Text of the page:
THe Blog

January 05, 2016

Delhi's Odd Even Policy May Not Be Sustainable

In this Times of India blog article, Visiting Fellow Shamika Ravi talks about why Delhi's odd even policy will not be sustainable.

 

She points out that advertising and campaigns about the policy have focused on car pooling and not on using public transport. Car pooling, however, will only work if a requisite number of passengers are commuting to the same location. She posits that it is likely that the policy would result in the rich buying another car and the middle classes buying another number plate.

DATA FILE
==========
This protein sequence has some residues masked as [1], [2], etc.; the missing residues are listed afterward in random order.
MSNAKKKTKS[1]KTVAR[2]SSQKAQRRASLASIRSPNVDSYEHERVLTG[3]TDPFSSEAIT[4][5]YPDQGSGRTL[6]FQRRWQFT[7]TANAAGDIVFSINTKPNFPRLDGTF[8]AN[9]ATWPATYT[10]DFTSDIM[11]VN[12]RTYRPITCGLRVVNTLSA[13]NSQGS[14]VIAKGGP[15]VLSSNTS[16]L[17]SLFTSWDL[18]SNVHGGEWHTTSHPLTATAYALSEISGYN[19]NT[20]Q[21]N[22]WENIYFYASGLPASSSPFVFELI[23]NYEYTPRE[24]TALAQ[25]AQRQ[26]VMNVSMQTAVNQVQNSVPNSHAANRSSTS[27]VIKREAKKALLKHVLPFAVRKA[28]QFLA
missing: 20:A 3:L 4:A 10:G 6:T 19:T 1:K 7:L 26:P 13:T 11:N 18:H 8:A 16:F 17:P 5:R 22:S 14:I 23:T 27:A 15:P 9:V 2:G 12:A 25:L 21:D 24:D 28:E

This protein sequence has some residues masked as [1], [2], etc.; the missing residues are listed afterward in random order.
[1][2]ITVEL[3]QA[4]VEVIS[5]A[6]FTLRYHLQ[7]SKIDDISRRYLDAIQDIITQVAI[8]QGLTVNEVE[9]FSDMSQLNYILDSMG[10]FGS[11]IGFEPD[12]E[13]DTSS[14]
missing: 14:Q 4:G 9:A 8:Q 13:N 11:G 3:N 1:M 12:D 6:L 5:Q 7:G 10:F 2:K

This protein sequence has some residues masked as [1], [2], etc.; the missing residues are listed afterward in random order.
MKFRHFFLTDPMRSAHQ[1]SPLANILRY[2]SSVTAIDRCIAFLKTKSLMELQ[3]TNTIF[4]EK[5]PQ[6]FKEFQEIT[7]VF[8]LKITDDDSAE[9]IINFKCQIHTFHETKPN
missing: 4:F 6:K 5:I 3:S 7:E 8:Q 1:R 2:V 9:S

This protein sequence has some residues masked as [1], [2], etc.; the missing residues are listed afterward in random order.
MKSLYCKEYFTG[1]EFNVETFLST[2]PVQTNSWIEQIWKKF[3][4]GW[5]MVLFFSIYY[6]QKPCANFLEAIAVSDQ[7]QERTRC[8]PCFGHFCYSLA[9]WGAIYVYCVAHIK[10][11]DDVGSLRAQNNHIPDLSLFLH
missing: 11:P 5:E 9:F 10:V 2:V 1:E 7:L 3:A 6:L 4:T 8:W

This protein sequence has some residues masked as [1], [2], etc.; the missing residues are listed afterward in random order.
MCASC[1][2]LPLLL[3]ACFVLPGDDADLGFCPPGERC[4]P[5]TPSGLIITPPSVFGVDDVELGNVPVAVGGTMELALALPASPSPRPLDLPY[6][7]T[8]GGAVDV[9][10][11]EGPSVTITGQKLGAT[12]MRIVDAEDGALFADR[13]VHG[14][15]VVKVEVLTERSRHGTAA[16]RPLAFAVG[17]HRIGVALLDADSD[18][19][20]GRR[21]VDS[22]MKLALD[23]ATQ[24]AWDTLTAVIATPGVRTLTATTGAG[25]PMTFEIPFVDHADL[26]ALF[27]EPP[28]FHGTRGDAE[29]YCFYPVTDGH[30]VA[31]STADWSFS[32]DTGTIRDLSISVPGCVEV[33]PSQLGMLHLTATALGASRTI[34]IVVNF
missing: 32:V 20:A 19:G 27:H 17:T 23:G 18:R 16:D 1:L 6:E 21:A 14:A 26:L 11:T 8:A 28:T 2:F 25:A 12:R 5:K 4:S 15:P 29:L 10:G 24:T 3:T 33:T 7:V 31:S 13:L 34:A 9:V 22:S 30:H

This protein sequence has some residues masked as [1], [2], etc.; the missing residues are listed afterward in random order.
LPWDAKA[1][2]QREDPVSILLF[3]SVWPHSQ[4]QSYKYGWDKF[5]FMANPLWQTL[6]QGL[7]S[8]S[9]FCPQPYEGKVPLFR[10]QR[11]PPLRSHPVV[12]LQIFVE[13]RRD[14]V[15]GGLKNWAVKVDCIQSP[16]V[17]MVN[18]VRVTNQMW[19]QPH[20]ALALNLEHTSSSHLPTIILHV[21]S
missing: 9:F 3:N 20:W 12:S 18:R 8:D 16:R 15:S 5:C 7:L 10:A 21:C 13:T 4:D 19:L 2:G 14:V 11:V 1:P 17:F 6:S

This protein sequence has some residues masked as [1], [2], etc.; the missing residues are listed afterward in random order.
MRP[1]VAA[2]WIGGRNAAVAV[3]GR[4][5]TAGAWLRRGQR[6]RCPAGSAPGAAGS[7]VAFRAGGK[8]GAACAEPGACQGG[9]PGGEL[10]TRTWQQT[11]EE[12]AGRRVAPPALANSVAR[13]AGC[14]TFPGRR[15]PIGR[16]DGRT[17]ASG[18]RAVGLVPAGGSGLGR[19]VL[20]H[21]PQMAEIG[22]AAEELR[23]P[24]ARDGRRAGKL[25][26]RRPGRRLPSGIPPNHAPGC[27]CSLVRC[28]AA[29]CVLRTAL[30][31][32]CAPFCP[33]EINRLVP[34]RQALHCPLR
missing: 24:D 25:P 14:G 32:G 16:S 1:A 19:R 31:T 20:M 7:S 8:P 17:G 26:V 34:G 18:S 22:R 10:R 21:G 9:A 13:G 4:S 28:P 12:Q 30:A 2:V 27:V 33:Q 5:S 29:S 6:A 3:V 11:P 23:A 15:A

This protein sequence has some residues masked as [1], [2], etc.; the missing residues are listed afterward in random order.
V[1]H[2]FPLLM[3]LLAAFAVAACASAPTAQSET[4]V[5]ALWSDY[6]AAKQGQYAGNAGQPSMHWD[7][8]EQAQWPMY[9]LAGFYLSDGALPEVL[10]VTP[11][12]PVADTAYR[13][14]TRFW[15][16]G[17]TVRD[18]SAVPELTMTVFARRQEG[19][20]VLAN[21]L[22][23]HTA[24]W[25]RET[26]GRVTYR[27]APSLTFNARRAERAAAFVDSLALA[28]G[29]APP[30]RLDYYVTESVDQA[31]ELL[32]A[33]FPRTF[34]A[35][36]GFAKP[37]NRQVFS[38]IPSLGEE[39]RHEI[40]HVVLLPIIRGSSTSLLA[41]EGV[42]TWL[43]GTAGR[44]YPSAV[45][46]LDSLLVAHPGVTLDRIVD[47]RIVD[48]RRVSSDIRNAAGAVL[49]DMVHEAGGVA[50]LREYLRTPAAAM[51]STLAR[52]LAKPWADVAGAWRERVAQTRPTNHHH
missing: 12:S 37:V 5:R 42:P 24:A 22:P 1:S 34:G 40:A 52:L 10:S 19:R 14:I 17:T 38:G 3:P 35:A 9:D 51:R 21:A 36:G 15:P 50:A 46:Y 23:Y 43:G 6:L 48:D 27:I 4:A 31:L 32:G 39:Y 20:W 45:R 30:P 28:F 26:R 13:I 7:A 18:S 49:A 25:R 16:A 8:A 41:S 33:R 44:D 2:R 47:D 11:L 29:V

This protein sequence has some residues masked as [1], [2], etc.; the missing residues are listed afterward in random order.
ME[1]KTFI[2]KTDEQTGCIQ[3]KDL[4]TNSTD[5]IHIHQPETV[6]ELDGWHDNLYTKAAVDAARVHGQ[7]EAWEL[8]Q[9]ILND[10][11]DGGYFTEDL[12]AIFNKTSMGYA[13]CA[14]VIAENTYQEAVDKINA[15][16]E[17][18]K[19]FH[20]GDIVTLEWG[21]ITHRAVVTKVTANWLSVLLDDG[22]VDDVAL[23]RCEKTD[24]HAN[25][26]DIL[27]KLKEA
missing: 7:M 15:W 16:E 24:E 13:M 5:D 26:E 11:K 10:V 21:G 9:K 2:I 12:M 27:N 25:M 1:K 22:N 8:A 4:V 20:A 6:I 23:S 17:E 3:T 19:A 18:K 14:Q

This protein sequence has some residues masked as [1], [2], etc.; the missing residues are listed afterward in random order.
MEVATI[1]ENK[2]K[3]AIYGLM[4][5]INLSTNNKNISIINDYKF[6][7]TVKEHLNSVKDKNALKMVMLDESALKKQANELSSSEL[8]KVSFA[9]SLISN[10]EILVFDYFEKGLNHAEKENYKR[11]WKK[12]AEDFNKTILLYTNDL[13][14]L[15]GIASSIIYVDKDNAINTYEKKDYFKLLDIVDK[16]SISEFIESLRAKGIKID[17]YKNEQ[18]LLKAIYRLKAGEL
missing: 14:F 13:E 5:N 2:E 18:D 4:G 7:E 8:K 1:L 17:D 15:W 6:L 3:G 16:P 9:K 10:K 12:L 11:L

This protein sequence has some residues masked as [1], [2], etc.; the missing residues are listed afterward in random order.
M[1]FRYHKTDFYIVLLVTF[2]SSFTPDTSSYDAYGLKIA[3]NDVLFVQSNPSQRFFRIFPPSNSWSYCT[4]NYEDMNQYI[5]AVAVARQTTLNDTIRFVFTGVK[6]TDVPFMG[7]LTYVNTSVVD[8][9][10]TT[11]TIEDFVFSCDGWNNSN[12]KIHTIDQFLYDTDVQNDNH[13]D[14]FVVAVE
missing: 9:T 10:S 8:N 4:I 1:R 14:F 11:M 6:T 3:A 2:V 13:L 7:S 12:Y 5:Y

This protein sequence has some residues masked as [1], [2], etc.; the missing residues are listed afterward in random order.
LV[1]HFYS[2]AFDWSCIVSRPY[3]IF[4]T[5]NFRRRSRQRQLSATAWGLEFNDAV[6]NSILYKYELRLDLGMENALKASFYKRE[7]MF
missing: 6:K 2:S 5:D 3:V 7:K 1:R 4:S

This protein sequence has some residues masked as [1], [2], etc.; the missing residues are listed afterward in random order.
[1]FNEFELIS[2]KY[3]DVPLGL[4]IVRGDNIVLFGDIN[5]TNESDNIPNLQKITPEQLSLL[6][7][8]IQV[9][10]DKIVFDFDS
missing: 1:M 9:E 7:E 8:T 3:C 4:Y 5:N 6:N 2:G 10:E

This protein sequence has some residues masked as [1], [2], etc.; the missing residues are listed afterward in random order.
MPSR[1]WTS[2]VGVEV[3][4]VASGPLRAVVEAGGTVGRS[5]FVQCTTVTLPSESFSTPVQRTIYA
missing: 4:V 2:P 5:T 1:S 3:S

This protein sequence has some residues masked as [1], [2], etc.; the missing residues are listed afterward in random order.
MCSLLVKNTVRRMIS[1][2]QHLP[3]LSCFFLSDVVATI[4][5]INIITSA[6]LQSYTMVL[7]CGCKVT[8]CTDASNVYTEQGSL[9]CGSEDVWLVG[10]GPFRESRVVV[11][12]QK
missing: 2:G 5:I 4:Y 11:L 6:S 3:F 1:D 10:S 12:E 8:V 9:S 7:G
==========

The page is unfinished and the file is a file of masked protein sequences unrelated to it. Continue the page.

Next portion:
She states that a sustainable solution for any city's transit needs is a safe and viable public transit system. However, over the years there has been a massive increase in private ownership of vehicles while the number of public buses have declined. The metro, which is hailed a successful mode of transit in Delhi, caters to less than 5 percent of the population and has not helped in reversing the trend of private car ownership. Although there seems be strict enforcement in the implementation of this policy, if any policy is not well thought out such enforcement is likely to cause more harm than good. To sum up, a successful policy for reducing Delhi's pollution must involve a reduction in the dependence on private vehicles and the provision of adequate public transport. 

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